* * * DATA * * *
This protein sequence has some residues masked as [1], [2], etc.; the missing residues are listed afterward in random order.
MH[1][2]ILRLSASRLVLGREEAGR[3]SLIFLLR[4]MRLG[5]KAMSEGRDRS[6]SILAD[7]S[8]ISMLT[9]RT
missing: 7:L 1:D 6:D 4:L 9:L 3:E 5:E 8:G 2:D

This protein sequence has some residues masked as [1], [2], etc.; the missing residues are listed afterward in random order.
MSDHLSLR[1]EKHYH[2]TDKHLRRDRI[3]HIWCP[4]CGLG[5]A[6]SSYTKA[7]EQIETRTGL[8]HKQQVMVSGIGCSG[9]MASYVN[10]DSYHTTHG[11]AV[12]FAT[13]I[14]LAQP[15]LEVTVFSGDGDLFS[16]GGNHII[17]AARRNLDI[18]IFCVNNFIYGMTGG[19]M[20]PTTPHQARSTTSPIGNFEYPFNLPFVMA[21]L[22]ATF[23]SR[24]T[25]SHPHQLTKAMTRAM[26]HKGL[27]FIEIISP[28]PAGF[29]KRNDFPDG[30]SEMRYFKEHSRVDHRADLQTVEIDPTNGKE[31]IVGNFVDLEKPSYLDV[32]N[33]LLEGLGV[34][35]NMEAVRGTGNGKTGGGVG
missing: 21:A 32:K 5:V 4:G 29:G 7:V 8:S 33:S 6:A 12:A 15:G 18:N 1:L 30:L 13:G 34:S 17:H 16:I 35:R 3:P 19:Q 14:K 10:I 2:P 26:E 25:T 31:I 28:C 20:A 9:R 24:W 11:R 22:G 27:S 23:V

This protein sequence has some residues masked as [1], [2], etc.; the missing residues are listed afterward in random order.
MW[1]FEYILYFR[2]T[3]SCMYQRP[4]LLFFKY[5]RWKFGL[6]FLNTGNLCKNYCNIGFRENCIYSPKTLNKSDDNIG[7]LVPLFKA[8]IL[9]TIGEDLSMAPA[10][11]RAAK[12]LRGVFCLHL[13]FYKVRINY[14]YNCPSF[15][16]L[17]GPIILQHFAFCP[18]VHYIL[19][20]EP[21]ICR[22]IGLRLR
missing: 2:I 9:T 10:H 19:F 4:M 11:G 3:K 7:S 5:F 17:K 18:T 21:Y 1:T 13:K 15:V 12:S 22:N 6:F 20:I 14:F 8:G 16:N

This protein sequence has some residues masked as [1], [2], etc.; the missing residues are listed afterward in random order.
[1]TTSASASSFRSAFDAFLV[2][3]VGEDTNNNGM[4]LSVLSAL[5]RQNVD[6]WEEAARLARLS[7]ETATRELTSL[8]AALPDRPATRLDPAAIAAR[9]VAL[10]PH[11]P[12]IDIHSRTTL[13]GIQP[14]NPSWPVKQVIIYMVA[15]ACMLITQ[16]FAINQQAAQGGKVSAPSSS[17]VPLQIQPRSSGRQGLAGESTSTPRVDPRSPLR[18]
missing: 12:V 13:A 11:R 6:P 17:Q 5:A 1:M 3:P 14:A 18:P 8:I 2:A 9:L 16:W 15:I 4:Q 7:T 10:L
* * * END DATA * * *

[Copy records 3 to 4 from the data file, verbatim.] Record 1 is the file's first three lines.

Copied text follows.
This protein sequence has some residues masked as [1], [2], etc.; the missing residues are listed afterward in random order.
MW[1]FEYILYFR[2]T[3]SCMYQRP[4]LLFFKY[5]RWKFGL[6]FLNTGNLCKNYCNIGFRENCIYSPKTLNKSDDNIG[7]LVPLFKA[8]IL[9]TIGEDLSMAPA[10][11]RAAK[12]LRGVFCLHL[13]FYKVRINY[14]YNCPSF[15][16]L[17]GPIILQHFAFCP[18]VHYIL[19][20]EP[21]ICR[22]IGLRLR
missing: 2:I 9:T 10:H 19:F 4:M 11:G 3:K 7:S 5:F 17:K 18:T 21:Y 1:T 13:K 15:V 12:S 22:N 6:F 20:I 14:F 8:G 16:N

This protein sequence has some residues masked as [1], [2], etc.; the missing residues are listed afterward in random order.
[1]TTSASASSFRSAFDAFLV[2][3]VGEDTNNNGM[4]LSVLSAL[5]RQNVD[6]WEEAARLARLS[7]ETATRELTSL[8]AALPDRPATRLDPAAIAAR[9]VAL[10]PH[11]P[12]IDIHSRTTL[13]GIQP[14]NPSWPVKQVIIYMVA[15]ACMLITQ[16]FAINQQAAQGGKVSAPSSS[17]VPLQIQPRSSGRQGLAGESTSTPRVDPRSPLR[18]
missing: 12:V 13:A 11:R 6:P 17:Q 5:A 1:M 3:P 14:A 18:P 8:I 2:A 9:L 16:W 15:I 4:Q 7:T 10:L